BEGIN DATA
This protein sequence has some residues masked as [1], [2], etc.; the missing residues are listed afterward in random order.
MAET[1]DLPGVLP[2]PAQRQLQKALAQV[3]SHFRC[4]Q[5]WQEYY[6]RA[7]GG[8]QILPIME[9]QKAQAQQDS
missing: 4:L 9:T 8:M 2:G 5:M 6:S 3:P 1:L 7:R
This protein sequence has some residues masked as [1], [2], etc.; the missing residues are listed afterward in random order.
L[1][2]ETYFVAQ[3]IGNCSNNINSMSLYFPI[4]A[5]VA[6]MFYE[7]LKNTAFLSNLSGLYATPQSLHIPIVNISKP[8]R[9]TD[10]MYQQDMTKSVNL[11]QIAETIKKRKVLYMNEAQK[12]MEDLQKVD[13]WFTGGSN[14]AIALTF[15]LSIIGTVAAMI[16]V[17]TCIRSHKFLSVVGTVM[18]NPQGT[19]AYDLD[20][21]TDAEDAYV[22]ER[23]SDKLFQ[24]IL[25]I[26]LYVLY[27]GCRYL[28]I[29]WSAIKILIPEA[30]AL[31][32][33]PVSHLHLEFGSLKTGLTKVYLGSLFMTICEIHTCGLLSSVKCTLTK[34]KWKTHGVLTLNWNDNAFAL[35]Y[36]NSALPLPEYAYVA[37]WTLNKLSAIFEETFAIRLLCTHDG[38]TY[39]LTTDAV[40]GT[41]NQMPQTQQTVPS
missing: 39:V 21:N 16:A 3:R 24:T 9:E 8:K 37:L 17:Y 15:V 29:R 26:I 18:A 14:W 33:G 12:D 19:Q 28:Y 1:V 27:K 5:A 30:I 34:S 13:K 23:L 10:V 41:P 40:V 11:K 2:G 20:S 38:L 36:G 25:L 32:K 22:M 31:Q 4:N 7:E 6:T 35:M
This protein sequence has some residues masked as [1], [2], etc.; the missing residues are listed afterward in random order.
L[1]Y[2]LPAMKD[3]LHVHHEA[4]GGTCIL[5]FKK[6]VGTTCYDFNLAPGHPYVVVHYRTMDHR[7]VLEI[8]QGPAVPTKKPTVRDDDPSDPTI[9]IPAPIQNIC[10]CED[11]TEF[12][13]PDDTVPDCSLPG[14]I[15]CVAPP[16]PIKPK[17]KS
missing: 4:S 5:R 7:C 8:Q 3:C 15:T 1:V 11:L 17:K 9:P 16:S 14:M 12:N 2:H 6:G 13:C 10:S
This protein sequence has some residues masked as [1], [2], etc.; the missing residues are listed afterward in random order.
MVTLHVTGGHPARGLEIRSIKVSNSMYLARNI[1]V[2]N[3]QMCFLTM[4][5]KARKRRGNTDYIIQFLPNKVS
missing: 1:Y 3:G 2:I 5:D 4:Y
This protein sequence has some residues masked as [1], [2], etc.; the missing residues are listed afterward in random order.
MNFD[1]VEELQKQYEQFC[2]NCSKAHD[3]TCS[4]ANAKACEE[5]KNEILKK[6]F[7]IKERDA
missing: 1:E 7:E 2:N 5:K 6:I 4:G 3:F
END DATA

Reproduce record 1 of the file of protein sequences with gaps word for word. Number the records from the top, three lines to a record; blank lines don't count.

This protein sequence has some residues masked as [1], [2], etc.; the missing residues are listed afterward in random order.
MAET[1]DLPGVLP[2]PAQRQLQKALAQV[3]SHFRC[4]Q[5]WQEYY[6]RA[7]GG[8]QILPIME[9]QKAQAQQDS
missing: 4:L 9:T 8:M 2:G 5:M 6:S 3:P 1:L 7:R